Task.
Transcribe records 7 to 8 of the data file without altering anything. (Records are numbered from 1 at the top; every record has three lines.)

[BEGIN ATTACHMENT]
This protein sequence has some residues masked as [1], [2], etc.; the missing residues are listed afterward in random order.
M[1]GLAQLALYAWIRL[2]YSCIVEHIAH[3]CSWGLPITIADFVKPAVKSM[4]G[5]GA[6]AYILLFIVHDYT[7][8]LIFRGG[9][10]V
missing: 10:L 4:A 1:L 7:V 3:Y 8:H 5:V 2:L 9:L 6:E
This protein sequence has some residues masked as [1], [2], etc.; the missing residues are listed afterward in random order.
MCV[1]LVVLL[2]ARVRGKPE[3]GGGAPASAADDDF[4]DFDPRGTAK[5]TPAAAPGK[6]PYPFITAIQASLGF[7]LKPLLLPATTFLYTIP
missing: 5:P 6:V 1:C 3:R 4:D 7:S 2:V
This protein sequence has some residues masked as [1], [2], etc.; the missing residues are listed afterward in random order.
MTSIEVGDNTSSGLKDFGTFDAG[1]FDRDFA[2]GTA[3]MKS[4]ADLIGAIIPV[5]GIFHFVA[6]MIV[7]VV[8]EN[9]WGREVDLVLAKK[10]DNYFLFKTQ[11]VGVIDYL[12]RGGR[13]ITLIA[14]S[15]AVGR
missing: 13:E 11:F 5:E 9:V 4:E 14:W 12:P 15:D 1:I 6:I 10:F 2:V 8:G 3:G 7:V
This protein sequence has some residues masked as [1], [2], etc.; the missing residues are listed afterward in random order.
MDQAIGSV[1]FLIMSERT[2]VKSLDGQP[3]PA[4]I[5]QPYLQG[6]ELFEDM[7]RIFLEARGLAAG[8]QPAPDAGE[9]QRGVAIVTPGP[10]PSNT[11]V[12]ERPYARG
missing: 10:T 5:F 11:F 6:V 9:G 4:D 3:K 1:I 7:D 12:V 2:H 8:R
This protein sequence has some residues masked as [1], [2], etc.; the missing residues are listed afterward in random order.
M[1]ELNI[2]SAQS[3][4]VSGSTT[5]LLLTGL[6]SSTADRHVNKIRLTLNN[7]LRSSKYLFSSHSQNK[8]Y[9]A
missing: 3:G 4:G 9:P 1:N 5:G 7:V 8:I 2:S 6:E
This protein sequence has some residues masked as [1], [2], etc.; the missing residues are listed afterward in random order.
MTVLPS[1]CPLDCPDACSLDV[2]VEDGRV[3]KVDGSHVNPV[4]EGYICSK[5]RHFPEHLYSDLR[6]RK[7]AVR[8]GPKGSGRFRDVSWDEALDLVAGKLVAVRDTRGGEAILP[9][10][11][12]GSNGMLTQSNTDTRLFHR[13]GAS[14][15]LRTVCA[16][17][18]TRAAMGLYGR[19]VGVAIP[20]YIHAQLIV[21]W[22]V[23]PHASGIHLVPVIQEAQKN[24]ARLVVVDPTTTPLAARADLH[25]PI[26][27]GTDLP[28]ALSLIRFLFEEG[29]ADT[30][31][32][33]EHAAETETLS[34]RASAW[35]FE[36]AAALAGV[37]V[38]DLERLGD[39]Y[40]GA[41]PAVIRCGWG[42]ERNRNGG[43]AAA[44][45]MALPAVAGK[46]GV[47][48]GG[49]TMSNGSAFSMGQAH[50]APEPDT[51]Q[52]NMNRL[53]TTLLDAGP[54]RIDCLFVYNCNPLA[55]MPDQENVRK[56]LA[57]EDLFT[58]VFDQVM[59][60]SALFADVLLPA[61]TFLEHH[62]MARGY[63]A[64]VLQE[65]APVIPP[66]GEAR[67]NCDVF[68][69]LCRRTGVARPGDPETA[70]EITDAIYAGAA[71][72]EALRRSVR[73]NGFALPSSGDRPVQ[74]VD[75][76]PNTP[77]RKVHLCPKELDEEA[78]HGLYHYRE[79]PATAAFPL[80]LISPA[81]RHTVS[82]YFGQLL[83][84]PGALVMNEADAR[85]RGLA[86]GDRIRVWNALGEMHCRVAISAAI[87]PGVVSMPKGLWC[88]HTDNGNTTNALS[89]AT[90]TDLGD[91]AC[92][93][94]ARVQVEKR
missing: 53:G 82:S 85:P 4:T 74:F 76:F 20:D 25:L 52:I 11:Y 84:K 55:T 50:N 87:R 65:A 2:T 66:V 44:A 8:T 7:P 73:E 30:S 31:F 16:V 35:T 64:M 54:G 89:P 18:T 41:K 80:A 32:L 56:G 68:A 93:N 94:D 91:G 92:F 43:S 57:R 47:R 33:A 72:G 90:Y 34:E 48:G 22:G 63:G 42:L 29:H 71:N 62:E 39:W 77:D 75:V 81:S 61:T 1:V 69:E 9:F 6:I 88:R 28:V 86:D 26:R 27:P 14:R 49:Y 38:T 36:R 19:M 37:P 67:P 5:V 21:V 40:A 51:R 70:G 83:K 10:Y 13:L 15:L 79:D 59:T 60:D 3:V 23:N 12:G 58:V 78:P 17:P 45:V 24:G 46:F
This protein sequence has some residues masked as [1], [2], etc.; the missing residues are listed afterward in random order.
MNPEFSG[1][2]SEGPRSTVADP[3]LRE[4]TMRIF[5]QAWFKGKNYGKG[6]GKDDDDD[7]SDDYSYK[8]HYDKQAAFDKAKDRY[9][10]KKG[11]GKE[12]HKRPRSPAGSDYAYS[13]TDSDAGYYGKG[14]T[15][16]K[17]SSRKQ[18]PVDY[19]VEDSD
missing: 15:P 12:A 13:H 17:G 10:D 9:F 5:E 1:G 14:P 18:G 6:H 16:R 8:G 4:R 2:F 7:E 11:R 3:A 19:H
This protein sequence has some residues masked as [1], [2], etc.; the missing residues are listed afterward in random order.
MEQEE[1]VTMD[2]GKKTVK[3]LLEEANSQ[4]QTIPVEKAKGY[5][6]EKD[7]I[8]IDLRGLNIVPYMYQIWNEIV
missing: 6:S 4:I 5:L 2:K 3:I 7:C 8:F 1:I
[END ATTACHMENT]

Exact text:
This protein sequence has some residues masked as [1], [2], etc.; the missing residues are listed afterward in random order.
MNPEFSG[1][2]SEGPRSTVADP[3]LRE[4]TMRIF[5]QAWFKGKNYGKG[6]GKDDDDD[7]SDDYSYK[8]HYDKQAAFDKAKDRY[9][10]KKG[11]GKE[12]HKRPRSPAGSDYAYS[13]TDSDAGYYGKG[14]T[15][16]K[17]SSRKQ[18]PVDY[19]VEDSD
missing: 15:P 12:A 13:H 17:G 10:D 9:F 5:E 1:G 14:P 18:G 6:H 16:R 8:G 4:R 2:F 7:E 11:R 3:A 19:H
This protein sequence has some residues masked as [1], [2], etc.; the missing residues are listed afterward in random order.
MEQEE[1]VTMD[2]GKKTVK[3]LLEEANSQ[4]QTIPVEKAKGY[5][6]EKD[7]I[8]IDLRGLNIVPYMYQIWNEIV
missing: 6:S 4:I 5:L 2:K 3:I 7:C 8:F 1:I